By Tyler Lewis
Every time Comrey Edgeworth thuds his Kookaburra bat into the wicket, turns his head over his left shoulder and looks at the bowler steaming in, it is a singular battle he cherishes.
Whether it is scoring a run or depriving the bowler of his scalp, every over has six sets of contests he wants to win for his beloved Dandenong side.
Labelling himself as a cricket nerd, Edgeworth thrives on the challenge of a bowler vying for his wicket.
“I would say I am an absolute nerd of the game,” he told the Journal.
“I adore the game, I love the stats, I love the contest between bat and ball – it is something that really excites me.
“I don’t really get nervous, I back myself and I guess if you are not good enough, you are not good enough is the mentality I have.
“The mindset going into every ball is ‘win this ball, win this contest’.
“If you win this contest, getting a run or not going out – whatever your goal is win that contest and the next ball is a new contest.
“I know my game, I know what gets me out, so I try to limit the opportunities for the bowler to get me out and maximise my ability to score runs.
“Whether that is through the offside or through the leg side.”
Before cementing his spot in the top order for Dandenong, the prelude to his building career all began watching his dad play, before it was time for Edgeworth to don his own creams and etch his name into history.
“My first memory of cricket was hitting balls with a couple mates while watching my dad play his competitive cricket on the weekends,” he said.
“I was probably about eight years old in the under-12s (when I started). Our final year of under-12s we had a pretty good team – (we) won that season undefeated, and won the premiership comfortably.
“I did play a fair bit of representative cricket as a kid, and played the CMCA under-14 team.
“(I) Played Hatch for the Elsternwick Cricket Club, played the CMCA under-16 team as well as a bottom ager. I played the Bayside Breakers as a top ager in under-18s, we won the state championship that year, played on the MCG.
“That was one of the highlights (of junior cricket), playing on the MCG as a 17-year-old.”
In the 2017/18 season, Edgeworth burst out of the blocks from his previous years in the lower grades with a monstrous year in the seconds. Consequently, the form saw the classy batsman earn a first XI debut and have well over 500 runs to his name before Christmas.
Despite still having some criticisms on the season, the summer was still a cherished one for Edgeworth, who said the feeling of that type of form is startling.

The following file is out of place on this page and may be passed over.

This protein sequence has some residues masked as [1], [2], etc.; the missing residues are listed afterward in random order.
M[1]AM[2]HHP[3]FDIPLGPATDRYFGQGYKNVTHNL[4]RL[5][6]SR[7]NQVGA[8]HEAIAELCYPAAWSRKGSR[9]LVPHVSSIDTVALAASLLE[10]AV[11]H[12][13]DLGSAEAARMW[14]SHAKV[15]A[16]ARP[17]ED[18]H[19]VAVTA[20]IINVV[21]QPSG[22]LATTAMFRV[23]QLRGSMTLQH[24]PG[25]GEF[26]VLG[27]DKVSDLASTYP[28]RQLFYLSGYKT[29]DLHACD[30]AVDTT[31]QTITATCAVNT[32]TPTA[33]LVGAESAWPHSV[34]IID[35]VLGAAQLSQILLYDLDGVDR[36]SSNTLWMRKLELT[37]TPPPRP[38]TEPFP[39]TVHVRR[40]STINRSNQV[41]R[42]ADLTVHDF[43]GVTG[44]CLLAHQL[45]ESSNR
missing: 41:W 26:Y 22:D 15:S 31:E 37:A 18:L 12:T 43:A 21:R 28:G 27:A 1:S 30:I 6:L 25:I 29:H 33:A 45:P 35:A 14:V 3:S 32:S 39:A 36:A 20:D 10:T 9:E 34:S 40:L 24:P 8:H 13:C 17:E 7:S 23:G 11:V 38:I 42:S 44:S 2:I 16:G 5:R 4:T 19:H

“It is quite an amazing feeling when you’re batting and you don’t worry about going out,” he said.
“There is no nerves, no second thoughts about ‘what if I miss this’ or ‘what if I knick this’ or ‘what if I hit this to the fielder’.
“You are just in the zone and know your game inside out, and it just flows. You get in that sort of form and you feel like nothing can go wrong.
“At that period time, the ones were potentially undefeated or had only lost one game so they were going really well in the top four.
“The twos were going well as well, so the message from the coach was ‘keep doing what you are doing and when a spot does open up for it you will be ready to go and take it with both hands’.
“I did get my opportunity in that year, I got a couple of scores but my form faded away unfortunately.”
For many young cricketers, they have an abundance of influences, and along with his dad who he speaks to often about his game, Edgeworth has the luxury of a running between the wickets with one of his biggest influences.
“He (dad) is absolutely someone I talk a lot of cricket and a lot of my batting with,” he said.
“He was the junior coach at Kingston Heat when I started so he coached me all the way through.
“He has coached a couple of other guys who have gone on to play district ones and twos – he is definitely one who I lean on for cricket knowledge.
“In terms of people at Dandenong, Brett Forsyth is a really good one who helps out with all the younger batsmen at the club.
“Winning the Ryder last year he has a wealth of knowledge and talent, he is always happy to help out with my technique and throw me balls whenever.
“It is a good thing having someone of his experience giving back to the club, it always helps.”
While loving the statistics of the game, Edgeworth is hopeful that in the many years to come, aside from a premiership, one of the achievements to his name is one that can’t be recorded in the MyCricket data base.
“The main reason we play the game I guess, I want to win a couple flags,” he said.
“I played in the white ball one a couple years ago but I did miss the two-day flag. To play in a two-day premiership is something I would love to achieve.
“But hopefully I am still enjoying my cricket like I am today. I am just really enjoying the cricket with my mates.”